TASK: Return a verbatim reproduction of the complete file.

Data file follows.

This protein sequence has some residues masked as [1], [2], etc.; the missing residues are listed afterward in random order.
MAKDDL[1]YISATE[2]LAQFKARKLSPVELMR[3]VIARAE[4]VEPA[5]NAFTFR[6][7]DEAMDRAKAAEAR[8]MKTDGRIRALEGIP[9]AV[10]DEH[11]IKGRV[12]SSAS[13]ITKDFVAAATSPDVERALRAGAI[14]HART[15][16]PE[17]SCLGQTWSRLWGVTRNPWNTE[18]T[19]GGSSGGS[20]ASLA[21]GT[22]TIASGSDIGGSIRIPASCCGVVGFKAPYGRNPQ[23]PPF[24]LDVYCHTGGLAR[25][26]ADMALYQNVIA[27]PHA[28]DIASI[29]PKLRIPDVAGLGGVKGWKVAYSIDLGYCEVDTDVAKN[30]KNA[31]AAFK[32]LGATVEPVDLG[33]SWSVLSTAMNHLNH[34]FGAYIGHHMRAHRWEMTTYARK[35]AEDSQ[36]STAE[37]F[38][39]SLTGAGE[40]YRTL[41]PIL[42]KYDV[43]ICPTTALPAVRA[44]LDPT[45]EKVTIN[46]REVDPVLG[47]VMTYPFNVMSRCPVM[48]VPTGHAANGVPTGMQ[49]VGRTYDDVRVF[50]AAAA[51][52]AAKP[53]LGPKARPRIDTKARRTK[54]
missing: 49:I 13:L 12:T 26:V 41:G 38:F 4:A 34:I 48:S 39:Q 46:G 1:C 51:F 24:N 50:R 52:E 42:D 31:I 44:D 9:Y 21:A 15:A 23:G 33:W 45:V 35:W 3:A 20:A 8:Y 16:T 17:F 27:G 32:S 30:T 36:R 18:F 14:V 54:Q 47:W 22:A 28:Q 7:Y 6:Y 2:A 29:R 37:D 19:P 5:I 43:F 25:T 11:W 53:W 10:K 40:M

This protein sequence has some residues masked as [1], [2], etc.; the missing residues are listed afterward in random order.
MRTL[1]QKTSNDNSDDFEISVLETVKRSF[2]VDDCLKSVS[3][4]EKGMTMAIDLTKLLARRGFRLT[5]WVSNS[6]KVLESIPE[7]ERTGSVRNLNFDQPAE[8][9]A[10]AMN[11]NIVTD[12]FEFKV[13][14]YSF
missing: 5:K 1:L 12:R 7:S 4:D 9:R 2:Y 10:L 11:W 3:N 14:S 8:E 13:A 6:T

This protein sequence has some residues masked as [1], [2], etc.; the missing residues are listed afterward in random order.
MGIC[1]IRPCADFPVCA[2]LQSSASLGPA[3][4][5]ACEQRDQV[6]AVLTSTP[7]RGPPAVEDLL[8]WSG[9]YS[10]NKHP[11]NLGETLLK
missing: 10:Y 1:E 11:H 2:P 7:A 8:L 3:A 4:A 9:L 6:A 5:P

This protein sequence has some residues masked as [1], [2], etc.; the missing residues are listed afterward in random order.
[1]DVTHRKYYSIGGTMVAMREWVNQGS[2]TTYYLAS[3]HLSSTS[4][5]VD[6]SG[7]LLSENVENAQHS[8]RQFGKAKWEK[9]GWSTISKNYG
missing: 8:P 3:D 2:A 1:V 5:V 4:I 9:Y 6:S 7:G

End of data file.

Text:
This protein sequence has some residues masked as [1], [2], etc.; the missing residues are listed afterward in random order.
MAKDDL[1]YISATE[2]LAQFKARKLSPVELMR[3]VIARAE[4]VEPA[5]NAFTFR[6][7]DEAMDRAKAAEAR[8]MKTDGRIRALEGIP[9]AV[10]DEH[11]IKGRV[12]SSAS[13]ITKDFVAAATSPDVERALRAGAI[14]HART[15][16]PE[17]SCLGQTWSRLWGVTRNPWNTE[18]T[19]GGSSGGS[20]ASLA[21]GT[22]TIASGSDIGGSIRIPASCCGVVGFKAPYGRNPQ[23]PPF[24]LDVYCHTGGLAR[25][26]ADMALYQNVIA[27]PHA[28]DIASI[29]PKLRIPDVAGLGGVKGWKVAYSIDLGYCEVDTDVAKN[30]KNA[31]AAFK[32]LGATVEPVDLG[33]SWSVLSTAMNHLNH[34]FGAYIGHHMRAHRWEMTTYARK[35]AEDSQ[36]STAE[37]F[38][39]SLTGAGE[40]YRTL[41]PIL[42]KYDV[43]ICPTTALPAVRA[44]LDPT[45]EKVTIN[46]REVDPVLG[47]VMTYPFNVMSRCPVM[48]VPTGHAANGVPTGMQ[49]VGRTYDDVRVF[50]AAAA[51][52]AAKP[53]LGPKARPRIDTKARRTK[54]
missing: 49:I 13:L 12:T 26:V 41:G 38:F 4:A 34:I 48:S 39:Q 46:G 1:C 51:F 24:N 50:R 52:E 42:D 31:I 44:D 9:Y 21:A 15:A 23:G 33:W 45:V 35:W 3:A 20:A 8:Y 16:T 17:F 27:G 32:S 30:T 36:R 18:F 14:V 54:Q 47:W 22:A 28:Q 7:Y 6:Y 2:A 29:R 37:D 19:P 5:I 43:F 25:T 11:W 53:W 10:K 40:M

This protein sequence has some residues masked as [1], [2], etc.; the missing residues are listed afterward in random order.
MRTL[1]QKTSNDNSDDFEISVLETVKRSF[2]VDDCLKSVS[3][4]EKGMTMAIDLTKLLARRGFRLT[5]WVSNS[6]KVLESIPE[7]ERTGSVRNLNFDQPAE[8][9]A[10]AMN[11]NIVTD[12]FEFKV[13][14]YSF
missing: 5:K 1:L 12:R 7:S 4:D 9:R 2:Y 10:L 11:W 3:N 14:S 8:E 13:A 6:T

This protein sequence has some residues masked as [1], [2], etc.; the missing residues are listed afterward in random order.
MGIC[1]IRPCADFPVCA[2]LQSSASLGPA[3][4][5]ACEQRDQV[6]AVLTSTP[7]RGPPAVEDLL[8]WSG[9]YS[10]NKHP[11]NLGETLLK
missing: 10:Y 1:E 11:H 2:P 7:A 8:L 3:A 4:A 9:L 6:A 5:P

This protein sequence has some residues masked as [1], [2], etc.; the missing residues are listed afterward in random order.
[1]DVTHRKYYSIGGTMVAMREWVNQGS[2]TTYYLAS[3]HLSSTS[4][5]VD[6]SG[7]LLSENVENAQHS[8]RQFGKAKWEK[9]GWSTISKNYG
missing: 8:P 3:D 2:A 1:V 5:V 4:I 9:Y 6:S 7:G